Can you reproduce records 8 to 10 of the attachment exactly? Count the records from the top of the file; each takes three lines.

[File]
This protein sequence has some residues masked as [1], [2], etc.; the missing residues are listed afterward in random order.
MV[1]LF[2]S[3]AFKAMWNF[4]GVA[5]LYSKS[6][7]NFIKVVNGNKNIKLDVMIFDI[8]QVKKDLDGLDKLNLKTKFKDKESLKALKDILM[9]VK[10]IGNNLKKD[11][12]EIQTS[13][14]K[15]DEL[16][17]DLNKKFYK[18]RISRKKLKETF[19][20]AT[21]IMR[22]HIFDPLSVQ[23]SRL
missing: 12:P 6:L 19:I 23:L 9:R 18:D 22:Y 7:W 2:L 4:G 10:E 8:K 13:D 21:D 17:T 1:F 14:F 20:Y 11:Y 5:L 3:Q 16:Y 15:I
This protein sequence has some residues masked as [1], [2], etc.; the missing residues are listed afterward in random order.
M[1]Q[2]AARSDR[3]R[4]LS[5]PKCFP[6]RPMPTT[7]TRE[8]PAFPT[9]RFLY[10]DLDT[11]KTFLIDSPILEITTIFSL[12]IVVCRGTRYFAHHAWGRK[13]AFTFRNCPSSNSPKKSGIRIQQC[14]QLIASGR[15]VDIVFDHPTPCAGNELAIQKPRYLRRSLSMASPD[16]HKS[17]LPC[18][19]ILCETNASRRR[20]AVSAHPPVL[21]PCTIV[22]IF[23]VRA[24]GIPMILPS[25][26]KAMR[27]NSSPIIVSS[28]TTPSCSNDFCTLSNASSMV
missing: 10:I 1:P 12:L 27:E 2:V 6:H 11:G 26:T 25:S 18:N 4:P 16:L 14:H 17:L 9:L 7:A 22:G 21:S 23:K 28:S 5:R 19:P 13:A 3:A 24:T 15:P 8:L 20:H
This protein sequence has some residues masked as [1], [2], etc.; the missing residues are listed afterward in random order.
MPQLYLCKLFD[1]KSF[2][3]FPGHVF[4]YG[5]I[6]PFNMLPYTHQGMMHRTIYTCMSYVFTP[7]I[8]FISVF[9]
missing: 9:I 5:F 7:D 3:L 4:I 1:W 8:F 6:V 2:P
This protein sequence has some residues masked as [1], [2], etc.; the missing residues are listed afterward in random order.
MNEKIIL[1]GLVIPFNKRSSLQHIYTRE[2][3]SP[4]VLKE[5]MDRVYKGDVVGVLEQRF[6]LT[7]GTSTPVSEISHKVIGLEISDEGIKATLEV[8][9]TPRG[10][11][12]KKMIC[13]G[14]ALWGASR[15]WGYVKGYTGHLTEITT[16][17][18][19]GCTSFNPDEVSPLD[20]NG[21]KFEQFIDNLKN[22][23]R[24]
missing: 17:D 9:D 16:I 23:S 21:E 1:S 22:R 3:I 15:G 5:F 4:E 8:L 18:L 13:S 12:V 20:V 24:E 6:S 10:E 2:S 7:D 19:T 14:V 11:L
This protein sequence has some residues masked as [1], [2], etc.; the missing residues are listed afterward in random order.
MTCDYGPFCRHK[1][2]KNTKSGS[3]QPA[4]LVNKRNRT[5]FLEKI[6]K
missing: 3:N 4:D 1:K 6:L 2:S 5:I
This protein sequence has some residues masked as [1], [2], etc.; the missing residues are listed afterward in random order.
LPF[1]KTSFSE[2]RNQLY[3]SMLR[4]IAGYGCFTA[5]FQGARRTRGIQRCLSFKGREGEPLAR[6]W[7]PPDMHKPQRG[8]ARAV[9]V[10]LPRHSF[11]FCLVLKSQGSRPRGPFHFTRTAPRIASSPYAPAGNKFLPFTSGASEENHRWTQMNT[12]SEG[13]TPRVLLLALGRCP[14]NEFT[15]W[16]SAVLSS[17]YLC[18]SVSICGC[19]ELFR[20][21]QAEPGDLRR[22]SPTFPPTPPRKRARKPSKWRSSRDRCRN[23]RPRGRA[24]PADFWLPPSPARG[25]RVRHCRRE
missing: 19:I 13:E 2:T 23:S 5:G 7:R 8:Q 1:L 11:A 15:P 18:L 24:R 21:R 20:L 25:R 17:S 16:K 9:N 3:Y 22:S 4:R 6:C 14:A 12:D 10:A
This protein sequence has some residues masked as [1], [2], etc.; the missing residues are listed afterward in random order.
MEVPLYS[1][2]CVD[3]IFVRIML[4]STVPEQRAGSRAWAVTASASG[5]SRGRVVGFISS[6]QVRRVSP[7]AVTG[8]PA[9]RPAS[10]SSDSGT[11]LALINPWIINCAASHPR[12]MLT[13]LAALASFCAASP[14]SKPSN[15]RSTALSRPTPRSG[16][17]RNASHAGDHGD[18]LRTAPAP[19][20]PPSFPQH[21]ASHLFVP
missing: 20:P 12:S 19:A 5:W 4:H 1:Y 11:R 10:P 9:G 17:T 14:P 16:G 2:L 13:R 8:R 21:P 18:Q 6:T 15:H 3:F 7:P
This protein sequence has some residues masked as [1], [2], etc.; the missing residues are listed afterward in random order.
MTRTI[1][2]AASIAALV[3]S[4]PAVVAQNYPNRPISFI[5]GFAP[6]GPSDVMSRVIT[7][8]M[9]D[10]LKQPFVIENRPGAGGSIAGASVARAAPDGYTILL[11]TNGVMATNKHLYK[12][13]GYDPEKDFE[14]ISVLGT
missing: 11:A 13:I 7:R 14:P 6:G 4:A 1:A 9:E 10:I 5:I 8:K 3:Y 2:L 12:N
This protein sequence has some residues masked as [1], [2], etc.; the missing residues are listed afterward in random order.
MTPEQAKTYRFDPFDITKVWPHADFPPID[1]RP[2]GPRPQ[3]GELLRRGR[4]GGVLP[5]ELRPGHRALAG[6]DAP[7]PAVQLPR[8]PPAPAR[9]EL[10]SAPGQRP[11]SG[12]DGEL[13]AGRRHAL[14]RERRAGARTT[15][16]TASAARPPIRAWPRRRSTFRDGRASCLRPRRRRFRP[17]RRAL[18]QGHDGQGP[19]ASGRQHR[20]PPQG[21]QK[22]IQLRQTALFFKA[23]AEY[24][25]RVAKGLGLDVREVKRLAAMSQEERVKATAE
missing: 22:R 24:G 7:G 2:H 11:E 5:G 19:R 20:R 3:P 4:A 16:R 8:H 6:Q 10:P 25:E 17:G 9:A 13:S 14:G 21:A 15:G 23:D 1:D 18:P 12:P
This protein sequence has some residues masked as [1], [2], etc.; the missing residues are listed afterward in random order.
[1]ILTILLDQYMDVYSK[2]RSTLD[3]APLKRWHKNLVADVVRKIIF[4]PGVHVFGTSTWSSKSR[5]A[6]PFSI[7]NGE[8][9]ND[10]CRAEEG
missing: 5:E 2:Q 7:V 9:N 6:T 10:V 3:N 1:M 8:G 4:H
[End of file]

This protein sequence has some residues masked as [1], [2], etc.; the missing residues are listed afterward in random order.
MTRTI[1][2]AASIAALV[3]S[4]PAVVAQNYPNRPISFI[5]GFAP[6]GPSDVMSRVIT[7][8]M[9]D[10]LKQPFVIENRPGAGGSIAGASVARAAPDGYTILL[11]TNGVMATNKHLYK[12][13]GYDPEKDFE[14]ISVLGT
missing: 11:A 13:I 7:R 14:P 6:G 4:A 1:A 9:E 10:I 5:I 8:K 3:Y 2:L 12:N
This protein sequence has some residues masked as [1], [2], etc.; the missing residues are listed afterward in random order.
MTPEQAKTYRFDPFDITKVWPHADFPPID[1]RP[2]GPRPQ[3]GELLRRGR[4]GGVLP[5]ELRPGHRALAG[6]DAP[7]PAVQLPR[8]PPAPAR[9]EL[10]SAPGQRP[11]SG[12]DGEL[13]AGRRHAL[14]RERRAGARTT[15][16]TASAARPPIRAWPRRRSTFRDGRASCLRPRRRRFRP[17]RRAL[18]QGHDGQGP[19]ASGRQHR[20]PPQG[21]QK[22]IQLRQTALFFKA[23]AEY[24][25]RVAKGLGLDVREVKRLAAMSQEERVKATAE
missing: 22:R 24:G 7:G 2:H 11:E 5:G 19:R 20:R 3:P 4:A 16:R 8:H 6:Q 10:P 25:E 17:G 9:A 13:S 14:G 21:A 15:G 23:D 1:D 18:P 12:P
This protein sequence has some residues masked as [1], [2], etc.; the missing residues are listed afterward in random order.
[1]ILTILLDQYMDVYSK[2]RSTLD[3]APLKRWHKNLVADVVRKIIF[4]PGVHVFGTSTWSSKSR[5]A[6]PFSI[7]NGE[8][9]ND[10]CRAEEG
missing: 5:E 2:Q 7:V 9:N 6:T 10:V 3:N 1:M 8:G 4:H